Arrest of top Huawei executive may complicate already fraught US-China ties and have wider effect on global markets.
A lawyer for Meng Wanzhou has accused a top Canadian law enforcement officer of engaging in a “cover-up”, as the Huawei executive continued to fight extradition from Canada to the United States.
Defence lawyer Scott Fenton on Thursday accused Royal Canadian Mounted Police (RCMP) Sergeant Janice Vander Graaf, who oversaw Meng’s arrest in 2018, of “trying to cover up” for subordinate RCMP officers.
Fenton alleged Vander Graaf had deviated from her initial court submissions as to whether RCMP officers had sent Meng’s electronic serial numbers to the US Federal Bureau of Investigation (FBI).
In a sworn statement in 2019, Vander Graaf said she did not recall events related to the serial numbers.
But on Wednesday, she testified in the Supreme Court of British Columbia that an RCMP constable told her that the numbers were sent to the FBI.
“I suggest … you tailored your evidence to suit what you think protects the RCMP,” Fenton said on Thursday.
Vander Graaf rejected the accusation she engaged in a cover-up as “absolutely not true”. She said in court on Thursday that she remembered details she did not recall when she swore the affidavit last year.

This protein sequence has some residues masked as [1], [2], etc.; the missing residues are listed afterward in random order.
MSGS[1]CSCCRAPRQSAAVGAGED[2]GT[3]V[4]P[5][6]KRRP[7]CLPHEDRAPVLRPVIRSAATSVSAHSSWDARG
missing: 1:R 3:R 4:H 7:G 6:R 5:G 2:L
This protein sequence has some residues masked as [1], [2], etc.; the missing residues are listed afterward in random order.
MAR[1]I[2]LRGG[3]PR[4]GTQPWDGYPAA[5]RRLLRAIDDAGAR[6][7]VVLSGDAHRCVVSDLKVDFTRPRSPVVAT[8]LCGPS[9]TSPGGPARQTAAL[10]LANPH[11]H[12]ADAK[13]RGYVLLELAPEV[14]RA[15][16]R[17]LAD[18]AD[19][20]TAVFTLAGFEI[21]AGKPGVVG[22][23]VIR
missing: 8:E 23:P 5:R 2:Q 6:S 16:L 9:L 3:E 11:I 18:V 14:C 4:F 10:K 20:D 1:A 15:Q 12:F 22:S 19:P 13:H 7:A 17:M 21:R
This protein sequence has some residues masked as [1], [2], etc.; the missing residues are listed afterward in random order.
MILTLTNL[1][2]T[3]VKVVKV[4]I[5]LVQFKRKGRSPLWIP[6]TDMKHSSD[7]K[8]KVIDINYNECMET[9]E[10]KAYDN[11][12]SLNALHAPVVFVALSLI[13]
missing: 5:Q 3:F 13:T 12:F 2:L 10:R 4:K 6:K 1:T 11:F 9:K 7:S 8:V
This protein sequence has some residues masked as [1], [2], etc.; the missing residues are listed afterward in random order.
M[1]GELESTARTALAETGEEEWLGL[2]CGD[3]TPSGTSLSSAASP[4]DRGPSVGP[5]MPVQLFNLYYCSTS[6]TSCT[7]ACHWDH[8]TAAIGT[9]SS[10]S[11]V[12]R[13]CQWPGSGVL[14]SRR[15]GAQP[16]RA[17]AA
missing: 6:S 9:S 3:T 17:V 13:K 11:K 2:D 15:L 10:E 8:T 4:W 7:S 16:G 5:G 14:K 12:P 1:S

Canadian law enforcement officials arrested Meng, the chief financial officer of Chinese telecom giant Huawei, in December 2018 on a warrant from the US.
US authorities accuse her of misleading HSBC bank about Huawei’s business dealings with Iran, violating US sanctions on that country.
Meng, who is under house arrest in Vancouver, has repeatedly denied the charges.
The extradition case has spurred tensions between China and Canada, which have engaged in a heated war of words since Meng’s arrest.
Two Canadians – former diplomat Michael Kovrig and businessman Michael Spavor – were also arrested in China on spying charges shortly after Meng was detained, worsening relations between the countries.